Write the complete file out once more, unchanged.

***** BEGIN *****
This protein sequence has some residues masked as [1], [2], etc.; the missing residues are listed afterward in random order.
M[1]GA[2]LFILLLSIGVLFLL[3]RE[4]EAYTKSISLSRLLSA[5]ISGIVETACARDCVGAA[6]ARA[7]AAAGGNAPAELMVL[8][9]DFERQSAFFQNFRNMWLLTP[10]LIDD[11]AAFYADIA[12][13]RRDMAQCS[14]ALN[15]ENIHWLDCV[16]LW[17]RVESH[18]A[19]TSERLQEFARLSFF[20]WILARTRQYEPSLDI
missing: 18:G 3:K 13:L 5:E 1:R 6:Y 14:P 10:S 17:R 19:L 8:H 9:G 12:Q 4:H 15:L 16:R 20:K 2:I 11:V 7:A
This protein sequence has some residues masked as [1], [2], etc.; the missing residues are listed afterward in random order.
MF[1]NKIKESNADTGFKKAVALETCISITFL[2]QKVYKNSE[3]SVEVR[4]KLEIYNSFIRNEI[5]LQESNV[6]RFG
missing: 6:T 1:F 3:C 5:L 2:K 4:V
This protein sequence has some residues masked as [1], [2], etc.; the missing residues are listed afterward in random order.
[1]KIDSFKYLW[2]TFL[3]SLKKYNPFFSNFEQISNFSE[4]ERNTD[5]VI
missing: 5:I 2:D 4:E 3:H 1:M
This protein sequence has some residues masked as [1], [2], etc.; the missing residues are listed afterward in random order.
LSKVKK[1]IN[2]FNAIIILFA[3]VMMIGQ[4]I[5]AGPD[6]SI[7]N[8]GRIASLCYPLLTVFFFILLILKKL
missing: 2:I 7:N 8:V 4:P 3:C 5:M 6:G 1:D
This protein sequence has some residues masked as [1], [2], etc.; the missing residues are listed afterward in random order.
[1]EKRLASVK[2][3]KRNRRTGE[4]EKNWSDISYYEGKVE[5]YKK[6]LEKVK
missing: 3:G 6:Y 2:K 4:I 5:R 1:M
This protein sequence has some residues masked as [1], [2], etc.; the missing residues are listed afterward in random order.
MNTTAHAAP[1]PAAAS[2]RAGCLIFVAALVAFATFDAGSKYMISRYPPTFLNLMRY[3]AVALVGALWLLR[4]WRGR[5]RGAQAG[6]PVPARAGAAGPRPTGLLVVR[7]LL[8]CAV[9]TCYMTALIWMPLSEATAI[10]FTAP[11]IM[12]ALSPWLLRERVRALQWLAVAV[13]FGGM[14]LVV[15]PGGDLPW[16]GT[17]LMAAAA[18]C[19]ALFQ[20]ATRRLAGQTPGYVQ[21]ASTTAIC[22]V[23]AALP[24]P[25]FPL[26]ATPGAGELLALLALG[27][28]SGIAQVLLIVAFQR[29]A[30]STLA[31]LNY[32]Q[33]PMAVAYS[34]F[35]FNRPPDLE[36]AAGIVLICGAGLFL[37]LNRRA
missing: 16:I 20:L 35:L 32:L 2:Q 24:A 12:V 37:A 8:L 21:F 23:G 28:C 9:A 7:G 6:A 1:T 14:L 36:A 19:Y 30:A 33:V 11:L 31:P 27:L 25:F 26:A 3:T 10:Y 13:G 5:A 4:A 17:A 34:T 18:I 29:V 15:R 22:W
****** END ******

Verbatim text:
This protein sequence has some residues masked as [1], [2], etc.; the missing residues are listed afterward in random order.
M[1]GA[2]LFILLLSIGVLFLL[3]RE[4]EAYTKSISLSRLLSA[5]ISGIVETACARDCVGAA[6]ARA[7]AAAGGNAPAELMVL[8][9]DFERQSAFFQNFRNMWLLTP[10]LIDD[11]AAFYADIA[12][13]RRDMAQCS[14]ALN[15]ENIHWLDCV[16]LW[17]RVESH[18]A[19]TSERLQEFARLSFF[20]WILARTRQYEPSLDI
missing: 18:G 3:K 13:L 5:E 1:R 6:Y 14:P 10:S 17:R 19:L 8:H 9:G 12:Q 4:H 15:L 16:R 20:K 2:I 11:V 7:A
This protein sequence has some residues masked as [1], [2], etc.; the missing residues are listed afterward in random order.
MF[1]NKIKESNADTGFKKAVALETCISITFL[2]QKVYKNSE[3]SVEVR[4]KLEIYNSFIRNEI[5]LQESNV[6]RFG
missing: 6:T 1:F 3:C 5:L 2:K 4:V
This protein sequence has some residues masked as [1], [2], etc.; the missing residues are listed afterward in random order.
[1]KIDSFKYLW[2]TFL[3]SLKKYNPFFSNFEQISNFSE[4]ERNTD[5]VI
missing: 5:I 2:D 4:E 3:H 1:M
This protein sequence has some residues masked as [1], [2], etc.; the missing residues are listed afterward in random order.
LSKVKK[1]IN[2]FNAIIILFA[3]VMMIGQ[4]I[5]AGPD[6]SI[7]N[8]GRIASLCYPLLTVFFFILLILKKL
missing: 2:I 7:N 8:V 4:P 3:C 5:M 6:G 1:D
This protein sequence has some residues masked as [1], [2], etc.; the missing residues are listed afterward in random order.
[1]EKRLASVK[2][3]KRNRRTGE[4]EKNWSDISYYEGKVE[5]YKK[6]LEKVK
missing: 3:G 6:Y 2:K 4:I 5:R 1:M
This protein sequence has some residues masked as [1], [2], etc.; the missing residues are listed afterward in random order.
MNTTAHAAP[1]PAAAS[2]RAGCLIFVAALVAFATFDAGSKYMISRYPPTFLNLMRY[3]AVALVGALWLLR[4]WRGR[5]RGAQAG[6]PVPARAGAAGPRPTGLLVVR[7]LL[8]CAV[9]TCYMTALIWMPLSEATAI[10]FTAP[11]IM[12]ALSPWLLRERVRALQWLAVAV[13]FGGM[14]LVV[15]PGGDLPW[16]GT[17]LMAAAA[18]C[19]ALFQ[20]ATRRLAGQTPGYVQ[21]ASTTAIC[22]V[23]AALP[24]P[25]FPL[26]ATPGAGELLALLALG[27][28]SGIAQVLLIVAFQR[29]A[30]STLA[31]LNY[32]Q[33]PMAVAYS[34]F[35]FNRPPDLE[36]AAGIVLICGAGLFL[37]LNRRA
missing: 16:I 20:L 35:L 32:L 2:Q 24:A 12:V 37:A 8:L 21:F 23:G 28:C 9:A 7:G 6:A 1:T 14:L 36:A 19:Y 30:A 33:V 11:L 31:P 27:L 25:F 26:A 3:T 10:Y 13:G 5:A 4:A 17:A 34:T 18:I 29:V 15:R 22:W